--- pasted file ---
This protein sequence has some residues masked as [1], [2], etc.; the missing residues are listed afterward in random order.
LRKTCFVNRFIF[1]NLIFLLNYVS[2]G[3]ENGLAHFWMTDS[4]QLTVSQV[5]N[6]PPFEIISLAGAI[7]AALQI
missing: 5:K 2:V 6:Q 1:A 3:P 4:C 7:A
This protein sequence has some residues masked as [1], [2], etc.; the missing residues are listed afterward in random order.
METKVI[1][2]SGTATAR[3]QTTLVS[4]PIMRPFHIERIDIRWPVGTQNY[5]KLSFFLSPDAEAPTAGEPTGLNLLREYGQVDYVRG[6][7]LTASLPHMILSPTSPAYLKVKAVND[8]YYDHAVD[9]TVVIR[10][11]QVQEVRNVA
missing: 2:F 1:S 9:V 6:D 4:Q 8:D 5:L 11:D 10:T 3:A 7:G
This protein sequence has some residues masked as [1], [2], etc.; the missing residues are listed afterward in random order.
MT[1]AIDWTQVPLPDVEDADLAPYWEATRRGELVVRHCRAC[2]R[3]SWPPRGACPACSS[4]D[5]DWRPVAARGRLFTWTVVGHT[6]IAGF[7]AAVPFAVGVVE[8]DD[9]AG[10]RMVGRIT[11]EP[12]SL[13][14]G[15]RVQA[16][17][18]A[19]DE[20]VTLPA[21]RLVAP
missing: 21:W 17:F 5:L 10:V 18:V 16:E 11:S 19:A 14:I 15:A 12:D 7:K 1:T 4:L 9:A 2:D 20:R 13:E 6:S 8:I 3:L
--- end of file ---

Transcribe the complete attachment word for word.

This protein sequence has some residues masked as [1], [2], etc.; the missing residues are listed afterward in random order.
LRKTCFVNRFIF[1]NLIFLLNYVS[2]G[3]ENGLAHFWMTDS[4]QLTVSQV[5]N[6]PPFEIISLAGAI[7]AALQI
missing: 5:K 2:V 6:Q 1:A 3:P 4:C 7:A
This protein sequence has some residues masked as [1], [2], etc.; the missing residues are listed afterward in random order.
METKVI[1][2]SGTATAR[3]QTTLVS[4]PIMRPFHIERIDIRWPVGTQNY[5]KLSFFLSPDAEAPTAGEPTGLNLLREYGQVDYVRG[6][7]LTASLPHMILSPTSPAYLKVKAVND[8]YYDHAVD[9]TVVIR[10][11]QVQEVRNVA
missing: 2:F 1:S 9:V 6:D 4:Q 8:D 5:L 11:D 10:T 3:A 7:G
This protein sequence has some residues masked as [1], [2], etc.; the missing residues are listed afterward in random order.
MT[1]AIDWTQVPLPDVEDADLAPYWEATRRGELVVRHCRAC[2]R[3]SWPPRGACPACSS[4]D[5]DWRPVAARGRLFTWTVVGHT[6]IAGF[7]AAVPFAVGVVE[8]DD[9]AG[10]RMVGRIT[11]EP[12]SL[13][14]G[15]RVQA[16][17][18]A[19]DE[20]VTLPA[21]RLVAP
missing: 21:W 17:F 5:L 10:V 18:V 16:E 11:S 19:A 14:I 15:A 12:D 7:K 1:T 4:L 9:A 2:D 20:R 13:E 6:S 8:I 3:L